Politics in Ethiopia | Ethiopian federalism and 2015 national elections
By Bewket Abebe
ADDIS ABABA - The politics of this independent East African country is characterized by mainly a monarchical system for thousands of years, throughout which powerful and visionary emperors such as emperor Tewodrose and emperor Minilik had led the country. Until the late 1960s, power had been taken mainly by calculating blood lines from King Solomon. The monarchy in Ethiopia was overthrown following the university students’ movement in the late 1960s. The intellectual groups behind the monarchical administration of emperor Hailesillassie, who was oppressive of the poor, however, couldn’t take power given that they were not well-organized. Instead, the military took power first as a transitional administration and then continued to govern with a military socialist ideology, which was—above all—a dictatorship. 17 years later, ethnic groups from the north together with the Eritrea front took power and Eritrea held a referendum. There is one characteristic common to the above—both ruling groups took power by the force of gun.
Federalism in Ethiopia
The current administration of Ethiopia came to power in 1991 and it introduced a federal system and has drafted a constitution that aims to provide all citizens with full democratic rights. The constitution also allows for a multi-party system.
Ethiopia remains a peaceful country, especially for foreign investors and tourists. “It is a very safe place to do any kind of business.”
The federal system, of which the key element is the ethnic federalism, has divided the country into nine ethnically-based administrative regions and two city administrations, including the capital Addis Ababa.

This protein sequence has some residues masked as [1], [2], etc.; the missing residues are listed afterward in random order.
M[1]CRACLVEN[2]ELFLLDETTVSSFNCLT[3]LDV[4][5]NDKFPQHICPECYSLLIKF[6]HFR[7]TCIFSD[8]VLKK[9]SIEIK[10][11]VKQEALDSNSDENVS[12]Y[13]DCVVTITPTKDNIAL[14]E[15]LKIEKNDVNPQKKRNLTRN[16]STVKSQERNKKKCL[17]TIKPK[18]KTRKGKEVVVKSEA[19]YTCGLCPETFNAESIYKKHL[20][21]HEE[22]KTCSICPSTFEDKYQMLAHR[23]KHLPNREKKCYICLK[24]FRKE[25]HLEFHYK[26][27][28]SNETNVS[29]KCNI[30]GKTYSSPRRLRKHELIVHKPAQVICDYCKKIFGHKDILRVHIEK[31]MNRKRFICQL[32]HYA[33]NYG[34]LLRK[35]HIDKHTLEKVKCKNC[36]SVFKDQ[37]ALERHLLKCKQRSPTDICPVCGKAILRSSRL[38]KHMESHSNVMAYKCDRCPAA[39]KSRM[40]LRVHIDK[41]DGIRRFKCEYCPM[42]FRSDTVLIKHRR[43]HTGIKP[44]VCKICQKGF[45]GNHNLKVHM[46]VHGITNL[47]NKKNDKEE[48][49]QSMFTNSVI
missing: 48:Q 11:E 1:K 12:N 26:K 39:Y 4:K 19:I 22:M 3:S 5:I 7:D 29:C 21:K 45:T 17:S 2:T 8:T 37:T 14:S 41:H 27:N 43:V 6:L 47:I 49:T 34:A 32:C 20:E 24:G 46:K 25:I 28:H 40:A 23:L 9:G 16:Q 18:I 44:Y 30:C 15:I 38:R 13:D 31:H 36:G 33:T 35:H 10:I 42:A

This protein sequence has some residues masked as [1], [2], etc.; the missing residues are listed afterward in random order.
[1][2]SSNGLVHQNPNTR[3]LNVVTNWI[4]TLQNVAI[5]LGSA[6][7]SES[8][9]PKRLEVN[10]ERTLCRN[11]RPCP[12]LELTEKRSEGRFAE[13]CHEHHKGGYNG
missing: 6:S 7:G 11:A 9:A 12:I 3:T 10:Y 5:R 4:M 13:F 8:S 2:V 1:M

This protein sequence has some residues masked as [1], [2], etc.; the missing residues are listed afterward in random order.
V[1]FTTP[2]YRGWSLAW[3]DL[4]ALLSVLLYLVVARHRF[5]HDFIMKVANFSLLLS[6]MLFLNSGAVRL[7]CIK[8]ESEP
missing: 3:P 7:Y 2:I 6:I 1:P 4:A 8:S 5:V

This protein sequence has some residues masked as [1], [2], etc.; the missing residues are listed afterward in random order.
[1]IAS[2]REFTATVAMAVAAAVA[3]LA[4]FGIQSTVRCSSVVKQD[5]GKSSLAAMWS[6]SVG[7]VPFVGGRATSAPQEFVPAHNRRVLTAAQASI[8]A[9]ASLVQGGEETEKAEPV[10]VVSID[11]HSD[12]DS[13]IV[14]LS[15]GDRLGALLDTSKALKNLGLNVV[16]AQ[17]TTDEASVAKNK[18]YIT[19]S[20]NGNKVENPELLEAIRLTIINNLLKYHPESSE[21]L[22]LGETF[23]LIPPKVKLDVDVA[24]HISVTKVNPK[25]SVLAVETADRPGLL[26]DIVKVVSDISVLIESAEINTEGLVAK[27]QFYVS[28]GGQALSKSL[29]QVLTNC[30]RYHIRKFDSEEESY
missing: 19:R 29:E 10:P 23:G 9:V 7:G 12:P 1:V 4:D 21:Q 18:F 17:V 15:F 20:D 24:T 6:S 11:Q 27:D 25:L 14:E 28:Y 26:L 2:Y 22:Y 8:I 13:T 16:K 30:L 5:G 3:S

Federalism in the country has enabled some minority ethnic groups to make themselves visible as well as devolve them the power of being semi-autonomous with abilities to raise their own revenues and use their own budget within their sovereign administration. “When I started Flintstone in 1991, there was a change of government in Ethiopia from a military government and it was a whole different market for construction. First of all, federalism came into place and the constitution was a republic—it turned into a federal republic. Because of the decentralization of power, there was so much to build,” reminds Tsedeke Yihune, owner of Flintstone Engineering, one of the largest construction companies in Ethiopia.
When it comes to nationalism, however, the administration is highly blamed for distorting the idea of Ethiopianism—an ideology that even became a driving force for a number of African countries to stand for their unity and independence in the 1960s. As a result, the issue of ethnicity has become very sensitive ever since.
Though there are 75 opposition political parties (excluding those characterized as terrorists by the government) registered by the national election board of the country, the ruling party—the Ethiopian People’s Revolutionary Democratic Front (EPRDF), which has about 6 million supporters out of the total of 93 million population—has remained to be the ‘dominant party’ in the country for over two decades.